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When a parent, sibling, relative or friend has been diagnosed with cancer, and they don’t live with you, it is difficult to know how and when to get involved. You may not consider yourself to be a “caregiver” but you likely care a great deal and want to help.

The term “Long-Distance Caregiver” is often used for anyone who provides some form of physical, emotional, spiritual, financial or logistical support to a person with a serious illness, though they live at a distance from the person needing care. If you find yourself in this position, this section is written to help you navigate the issues that arise from the point of diagnosis, through periods of treatment, to survivorship or the possibility of bereavement.

support from a distance cover

Support from a Distance Comprehensive Caregiving Guide

This booklet is written for long distance caregivers to help navigate the issues that arise from the point of diagnosis, through periods of treatment, to survivorship or the possibility of bereavement.

Contents:

  • Who is a Long-distance Caregiver
  • Relationships
  • Practical Considerations
  • Long-Distance Support at Diagnosis
  • Long-Distance Support During & After Treatment
  • Long-Distance Support FOR Advanced Disease
  • Resources

View/Download eBook (PDF)

Radio Show

In the United States, families are often spread all over—sometimes on opposite coasts or in opposite climates. In fact, it is estimated that 7 million people in the U.S. are long-distance caregivers. On this Frankly Speaking About Cancer Radio Show, guest host Linda House and Sara Goldberger, Senior Director of Programs at the Cancer Support Community, will talk about common challenges of being a long-distance caregiver, unique ways that a long-distance caregiver can be helpful and how to handle the emotional impacts of caregiving on families.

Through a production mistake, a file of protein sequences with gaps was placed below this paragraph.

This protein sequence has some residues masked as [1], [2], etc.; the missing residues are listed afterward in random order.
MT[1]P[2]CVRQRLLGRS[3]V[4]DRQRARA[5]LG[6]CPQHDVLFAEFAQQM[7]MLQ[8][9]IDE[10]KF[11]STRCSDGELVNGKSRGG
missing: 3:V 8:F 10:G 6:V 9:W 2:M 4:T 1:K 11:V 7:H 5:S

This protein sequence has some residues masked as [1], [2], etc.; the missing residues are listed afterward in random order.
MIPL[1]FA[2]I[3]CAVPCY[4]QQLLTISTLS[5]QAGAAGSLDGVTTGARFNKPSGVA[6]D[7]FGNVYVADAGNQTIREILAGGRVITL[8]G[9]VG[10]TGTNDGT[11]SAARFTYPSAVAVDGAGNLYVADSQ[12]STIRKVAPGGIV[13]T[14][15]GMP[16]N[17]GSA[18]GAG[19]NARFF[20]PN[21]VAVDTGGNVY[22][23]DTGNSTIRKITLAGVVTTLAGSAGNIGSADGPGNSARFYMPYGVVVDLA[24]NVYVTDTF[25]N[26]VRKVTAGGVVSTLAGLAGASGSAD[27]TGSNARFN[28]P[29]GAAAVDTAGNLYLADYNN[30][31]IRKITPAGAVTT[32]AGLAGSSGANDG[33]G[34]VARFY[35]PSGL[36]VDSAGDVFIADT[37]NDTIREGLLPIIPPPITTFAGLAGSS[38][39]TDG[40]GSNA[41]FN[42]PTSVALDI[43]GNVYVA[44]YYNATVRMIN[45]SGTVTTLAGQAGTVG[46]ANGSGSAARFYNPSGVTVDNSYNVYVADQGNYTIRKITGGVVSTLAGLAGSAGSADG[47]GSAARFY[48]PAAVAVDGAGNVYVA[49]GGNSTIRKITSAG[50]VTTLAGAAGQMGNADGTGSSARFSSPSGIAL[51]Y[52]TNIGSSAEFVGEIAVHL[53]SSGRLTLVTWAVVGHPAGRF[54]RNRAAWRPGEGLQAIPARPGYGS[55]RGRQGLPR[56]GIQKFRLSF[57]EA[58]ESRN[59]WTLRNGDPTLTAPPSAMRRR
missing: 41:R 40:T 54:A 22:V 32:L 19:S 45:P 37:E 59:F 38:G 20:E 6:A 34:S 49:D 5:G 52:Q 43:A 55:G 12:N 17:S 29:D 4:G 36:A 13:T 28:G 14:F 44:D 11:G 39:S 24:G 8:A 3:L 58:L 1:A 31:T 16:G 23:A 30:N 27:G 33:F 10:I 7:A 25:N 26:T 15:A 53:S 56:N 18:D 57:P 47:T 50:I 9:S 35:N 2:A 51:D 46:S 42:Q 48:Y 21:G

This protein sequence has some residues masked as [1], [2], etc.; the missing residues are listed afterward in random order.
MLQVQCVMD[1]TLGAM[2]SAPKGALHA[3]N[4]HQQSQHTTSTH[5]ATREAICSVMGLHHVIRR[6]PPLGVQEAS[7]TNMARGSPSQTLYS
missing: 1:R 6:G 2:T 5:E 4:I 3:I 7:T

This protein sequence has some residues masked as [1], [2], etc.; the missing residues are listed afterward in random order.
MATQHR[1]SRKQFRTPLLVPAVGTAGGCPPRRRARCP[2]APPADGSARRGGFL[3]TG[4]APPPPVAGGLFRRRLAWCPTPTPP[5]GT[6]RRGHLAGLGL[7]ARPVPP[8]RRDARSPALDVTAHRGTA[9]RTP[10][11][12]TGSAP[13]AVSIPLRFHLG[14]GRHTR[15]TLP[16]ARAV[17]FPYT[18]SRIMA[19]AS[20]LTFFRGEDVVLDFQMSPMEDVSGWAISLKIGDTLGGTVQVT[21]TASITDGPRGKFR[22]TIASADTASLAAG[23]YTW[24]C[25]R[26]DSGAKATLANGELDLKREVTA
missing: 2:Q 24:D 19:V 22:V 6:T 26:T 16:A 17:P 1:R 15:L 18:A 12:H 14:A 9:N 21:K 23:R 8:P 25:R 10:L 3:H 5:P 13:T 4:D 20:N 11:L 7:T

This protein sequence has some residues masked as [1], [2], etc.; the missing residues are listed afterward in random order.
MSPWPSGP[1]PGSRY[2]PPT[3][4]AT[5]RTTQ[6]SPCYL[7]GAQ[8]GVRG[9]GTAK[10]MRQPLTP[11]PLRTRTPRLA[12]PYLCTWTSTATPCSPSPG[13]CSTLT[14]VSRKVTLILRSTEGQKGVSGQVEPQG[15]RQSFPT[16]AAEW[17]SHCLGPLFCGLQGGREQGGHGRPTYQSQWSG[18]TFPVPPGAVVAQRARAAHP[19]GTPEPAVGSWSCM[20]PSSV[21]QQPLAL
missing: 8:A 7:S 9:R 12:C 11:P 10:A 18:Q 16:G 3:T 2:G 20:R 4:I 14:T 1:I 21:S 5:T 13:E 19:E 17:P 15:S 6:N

Listen to the Radio Show

Blog

Blog Support from a Distance - 5 Tips for Long-Distance Caregivers

Often, long-distance caregivers may feel guilty for not being there in person, struggle with coordinating support for their loved one or worry about emergency situations. It’s important for these far-away loved ones to remember that they are not alone—In fact, it is estimated that 7 million people in the U.S. are long-distance caregivers. Many of these people are family members of someone with cancer—daughters and sons, brothers and sisters, nieces and nephews. Below are a few tips for supporting your loved one and yourself even when you can’t be there physically.

10 Tips for Caregivers

A cancer diagnosis can impact your whole world. But what happens when you are also a big part of someone else’s world? Cancer impacts not just the person diagnosed, but their whole network of friends, family members and loved ones can feel the effects as well. This is especially true for the person acting as caregiver.

Tips for Long-distance Caregivers

When someone you love has cancer, and you live far away from them, it can be overwhelming and confusing. Despite being a long-distance caregiver, you still play a vital role in providing comfort, hope and support. There are several things you can do from a distance to ensure that your loved one has the support they need throughout their cancer journey.